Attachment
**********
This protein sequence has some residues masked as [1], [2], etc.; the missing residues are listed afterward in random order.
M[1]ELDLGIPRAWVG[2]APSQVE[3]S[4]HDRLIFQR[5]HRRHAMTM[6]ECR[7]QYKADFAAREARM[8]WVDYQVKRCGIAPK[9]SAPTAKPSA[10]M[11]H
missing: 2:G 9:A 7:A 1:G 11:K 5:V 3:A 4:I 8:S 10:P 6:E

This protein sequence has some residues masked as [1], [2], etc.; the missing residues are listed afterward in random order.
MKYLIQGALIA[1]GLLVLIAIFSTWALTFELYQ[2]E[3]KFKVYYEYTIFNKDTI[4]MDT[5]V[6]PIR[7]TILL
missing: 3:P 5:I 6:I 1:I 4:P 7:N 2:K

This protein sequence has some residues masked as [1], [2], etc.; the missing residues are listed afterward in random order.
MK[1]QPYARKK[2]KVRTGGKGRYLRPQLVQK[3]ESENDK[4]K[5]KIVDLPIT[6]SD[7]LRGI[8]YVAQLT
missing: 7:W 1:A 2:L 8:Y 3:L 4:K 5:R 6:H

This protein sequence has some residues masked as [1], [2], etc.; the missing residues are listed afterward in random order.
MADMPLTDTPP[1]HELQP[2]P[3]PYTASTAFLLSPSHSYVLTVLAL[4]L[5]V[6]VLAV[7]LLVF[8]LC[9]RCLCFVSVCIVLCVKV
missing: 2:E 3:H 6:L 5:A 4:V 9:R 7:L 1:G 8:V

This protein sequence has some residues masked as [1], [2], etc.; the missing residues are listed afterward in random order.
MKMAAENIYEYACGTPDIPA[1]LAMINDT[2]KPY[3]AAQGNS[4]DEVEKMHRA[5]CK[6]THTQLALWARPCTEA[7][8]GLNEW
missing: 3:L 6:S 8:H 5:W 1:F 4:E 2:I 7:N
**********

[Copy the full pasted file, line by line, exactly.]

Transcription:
This protein sequence has some residues masked as [1], [2], etc.; the missing residues are listed afterward in random order.
M[1]ELDLGIPRAWVG[2]APSQVE[3]S[4]HDRLIFQR[5]HRRHAMTM[6]ECR[7]QYKADFAAREARM[8]WVDYQVKRCGIAPK[9]SAPTAKPSA[10]M[11]H
missing: 2:G 9:A 7:A 1:G 11:K 5:V 3:A 4:I 8:S 10:P 6:E

This protein sequence has some residues masked as [1], [2], etc.; the missing residues are listed afterward in random order.
MKYLIQGALIA[1]GLLVLIAIFSTWALTFELYQ[2]E[3]KFKVYYEYTIFNKDTI[4]MDT[5]V[6]PIR[7]TILL
missing: 3:P 5:I 6:I 1:I 4:P 7:N 2:K

This protein sequence has some residues masked as [1], [2], etc.; the missing residues are listed afterward in random order.
MK[1]QPYARKK[2]KVRTGGKGRYLRPQLVQK[3]ESENDK[4]K[5]KIVDLPIT[6]SD[7]LRGI[8]YVAQLT
missing: 7:W 1:A 2:L 8:Y 3:L 4:K 5:R 6:H

This protein sequence has some residues masked as [1], [2], etc.; the missing residues are listed afterward in random order.
MADMPLTDTPP[1]HELQP[2]P[3]PYTASTAFLLSPSHSYVLTVLAL[4]L[5]V[6]VLAV[7]LLVF[8]LC[9]RCLCFVSVCIVLCVKV
missing: 2:E 3:H 6:L 5:A 4:V 9:R 7:L 1:G 8:V

This protein sequence has some residues masked as [1], [2], etc.; the missing residues are listed afterward in random order.
MKMAAENIYEYACGTPDIPA[1]LAMINDT[2]KPY[3]AAQGNS[4]DEVEKMHRA[5]CK[6]THTQLALWARPCTEA[7][8]GLNEW
missing: 3:L 6:S 8:H 5:W 1:F 4:E 2:I 7:N